For teams, the focus is more on long-term results. It simply takes longer because of the complexity of a team’s makeup. Individuals too, can benefit from a long-term focus, but more often than not the reason for introducing coaching for an individual tends to be for the idea of a performance issue, a behavioral issue, or performance a communication style that needs immediate attention.
Interaction: OK, so the idea is that teams and individuals have a lot of similarities. However, one of the biggest differences is that interaction both within the team and the organizational dynamics for the team can be more complex than those of an individual. It takes a coach with the skills of a more systems thinking perspective to understand, recognize, and facilitate those dynamics.
Team projects are no doubt more complex, or at least more difficult, than a one-person project. For example, a one-person project might be to enter data for six customers, populate an excel sheet with the sales figures from a particular year, conduct 12 survey calls per day, or interview three job candidates and conduct orientation today.
Whereas a team may be charged with systemizing global delivery for a new product. Right away, we can determine that the word global can add a level of complexity beyond just people interaction. Technology will add another level, so will costs, scheduling, politics, legal, cultures, and stakeholders. When you think of scheduling for different time zones just in the United States, add in daylight savings, and then think about that on a global level, it can become complex or difficult in a hurry. The same with cultures on a global level. Phraseology, body language, and communication styles can add many complex angles. Think about politics on a global level…on second thought, let’s don’t even go there.
Team or Individual Coaching?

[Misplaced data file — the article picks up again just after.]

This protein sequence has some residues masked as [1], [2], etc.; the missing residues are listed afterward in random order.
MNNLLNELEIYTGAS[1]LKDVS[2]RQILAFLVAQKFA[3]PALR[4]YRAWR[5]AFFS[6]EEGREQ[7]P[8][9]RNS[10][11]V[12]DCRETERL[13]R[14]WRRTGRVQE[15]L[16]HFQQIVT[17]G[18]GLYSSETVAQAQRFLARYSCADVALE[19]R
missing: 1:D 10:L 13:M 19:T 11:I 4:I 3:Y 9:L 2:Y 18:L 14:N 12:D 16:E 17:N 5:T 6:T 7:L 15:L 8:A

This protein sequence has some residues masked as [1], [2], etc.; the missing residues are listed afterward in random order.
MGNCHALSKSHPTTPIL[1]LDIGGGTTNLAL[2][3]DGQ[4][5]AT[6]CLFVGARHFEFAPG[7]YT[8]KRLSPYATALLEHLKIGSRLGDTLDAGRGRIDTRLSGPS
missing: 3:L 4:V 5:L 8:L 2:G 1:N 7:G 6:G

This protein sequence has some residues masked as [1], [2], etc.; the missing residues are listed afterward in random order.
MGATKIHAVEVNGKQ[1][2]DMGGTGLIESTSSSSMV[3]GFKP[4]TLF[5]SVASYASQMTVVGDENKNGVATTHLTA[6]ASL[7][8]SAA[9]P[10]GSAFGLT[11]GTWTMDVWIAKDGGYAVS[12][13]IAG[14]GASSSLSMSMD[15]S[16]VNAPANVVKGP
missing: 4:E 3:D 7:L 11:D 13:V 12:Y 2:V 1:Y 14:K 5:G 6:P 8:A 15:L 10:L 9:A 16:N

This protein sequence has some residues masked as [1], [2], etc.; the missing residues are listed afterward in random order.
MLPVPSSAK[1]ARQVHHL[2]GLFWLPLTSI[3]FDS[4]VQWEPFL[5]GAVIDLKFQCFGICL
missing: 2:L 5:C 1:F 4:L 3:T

The short answer is both. Teams which do more storming than norming, or which are stuck may need a coach. On the other hand, teams are made up of individuals with goals, wants, and needs. An individual team member may also have some performance issues that individual coaching can address before the entire team becomes impacted.
Is Coaching Worth the ROI?
Often a person who is new to the public speaking industry will ask, “Should I include humor in my speech?” Those of us, with more speaking experience will quip back: “Only if you want to get paid!” If adding coaching to your toolkit is still a question, the same sentiment still applies with a slightly different twist.
Add coaching only if you want:
- More productive teams and individuals
- High performing teams
- Less conflict
- Better communication
- And yes! More profits.
High performance teams are not built in a day. Building trust takes time. The “norming” and “performing” elements of Tuckman’s model are akin to putting on a live performance on stage. If you’ve ever been a member of even a small size troupe, you get the idea. The iceberg effect is alive and well. Let’s build your high-performance team and help each team member be a peak perform. Not so vive la différence! Let's get started.